In yet an additional object of the invention, it is advantageous if the swirl element is secured against torsion relative to the longitudinal bore of the gas distributor part so that the gas flowing through the swirl element cannot twist the swirl element; this assures exact positioning of the exit location of the gas. When two-stream fuel injection valves are used, for instance for four-valve internal combustion engines, this feature is especially important.
In yet another object of the invention, it is advantageous if a retaining protrusion that cooperates with a recess formed in the wall of the longitudinal opening of the gas distributor part is formed on the circumference of the swirl element.
In still a further object of the invention, it is especially advantageous if a plurality of stepped longitudinal openings, each having one swirl element, are formed in the gas distributor part and communicate with a common gas delivery conduit; this makes for a compact unit that can be manufactured economically.
In still another object of the invention, it is advantageous if the gas distributor part, which has a plurality of longitudinal bores, can be made to communicate with a fuel distributor part that serves to deliver fuel and receives fuel injection valves which correspond in number to the number of longitudinal openings of the gas distributor part and are arranged concentrically with these openings.
The invention will be better understood and further objects and advantages thereof will become more apparent from the ensuing detailed description of a preferred embodiment taken in conjunction with the drawings.
FIG. 1 shows an exemplary embodiment of the invention with a fuel injection valve shown in fragmentary form along with a fuel distributor part, also shown in fragmentary form, and
FIG. 2 is a section taken along the line II--II of FIG. 1.
The apparatus shown by way of example in FIG. 1 for injecting a fuel/gas mixture into an intake manifold or directly into a combustion chamber of a mixture-compressing internal combustion engine with externally supplied ignition has a fuel injection valve I with a valve end 3. The fuel injection valve 1 is partly surrounded in the axial direction by a stepped receiving bore 5 that extends concentrically with a longitudinal valve axis 4 in a fuel distributor part 7; for instance, this part 7 has a number of stepped receiving openings 5 matching the number of cylinders of the engine. The fuel injection valve 1 protrudes by its end 3 into a stepped longitudinal opening, extending concentrically with respect to the longitudinal axis 4 of the valve, of a gas distributor part 11, for instance formed as a plastic injection molded part. The gas distributor part 11 has a number of longitudinal openings 9, for instance corresponding to the number of engine cylinders, and can be connected to the fuel distributor part 7. The stepped longitudinal openings 9 are arranged in the gas distributor part 11 such that they extend concentrically with the receiving openings 5 of the fuel distributor element 7, once the fuel distributor element 7 and gas distributor part 11 are joined together, as shown in FIG. 1.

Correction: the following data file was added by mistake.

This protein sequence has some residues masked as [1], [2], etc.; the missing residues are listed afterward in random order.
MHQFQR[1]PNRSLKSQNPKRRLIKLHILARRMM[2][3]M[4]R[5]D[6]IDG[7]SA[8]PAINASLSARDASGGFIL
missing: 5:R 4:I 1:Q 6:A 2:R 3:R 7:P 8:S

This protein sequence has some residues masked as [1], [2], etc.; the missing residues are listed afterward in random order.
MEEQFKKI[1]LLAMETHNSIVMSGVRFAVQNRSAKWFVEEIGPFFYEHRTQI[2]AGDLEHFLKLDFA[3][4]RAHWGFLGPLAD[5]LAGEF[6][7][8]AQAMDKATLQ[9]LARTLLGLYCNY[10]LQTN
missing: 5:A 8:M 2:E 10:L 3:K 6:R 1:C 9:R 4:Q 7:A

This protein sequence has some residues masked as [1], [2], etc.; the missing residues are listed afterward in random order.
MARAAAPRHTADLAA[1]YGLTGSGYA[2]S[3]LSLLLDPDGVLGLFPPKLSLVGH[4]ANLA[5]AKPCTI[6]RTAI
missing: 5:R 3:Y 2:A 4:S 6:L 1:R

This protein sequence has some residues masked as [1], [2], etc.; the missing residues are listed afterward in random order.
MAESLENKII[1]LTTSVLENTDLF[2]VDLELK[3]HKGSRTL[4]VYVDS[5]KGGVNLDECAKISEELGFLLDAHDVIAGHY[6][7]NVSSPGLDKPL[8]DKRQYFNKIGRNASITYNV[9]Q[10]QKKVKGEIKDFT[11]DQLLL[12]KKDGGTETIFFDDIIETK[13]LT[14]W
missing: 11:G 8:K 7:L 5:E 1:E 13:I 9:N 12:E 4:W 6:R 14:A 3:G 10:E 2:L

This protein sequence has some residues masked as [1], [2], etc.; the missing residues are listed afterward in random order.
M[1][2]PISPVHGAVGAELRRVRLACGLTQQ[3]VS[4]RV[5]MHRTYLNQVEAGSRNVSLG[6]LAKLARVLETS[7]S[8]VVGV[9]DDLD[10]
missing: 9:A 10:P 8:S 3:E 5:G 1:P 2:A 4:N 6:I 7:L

A flat seal 12 is disposed between a end face 10 of the gas distributor part 11 oriented toward the fuel distributor part 7 and an opposed stop face 8 of the fuel distributor part 7. One gas delivery conduit 13, for instance, is formed in the gas distributor part 11, communicating at a tangent with the various longitudinal openings 9 of the gas distributor part 11. In this way the delivered gas is already swirling as it arrives in the longitudinal openings 9.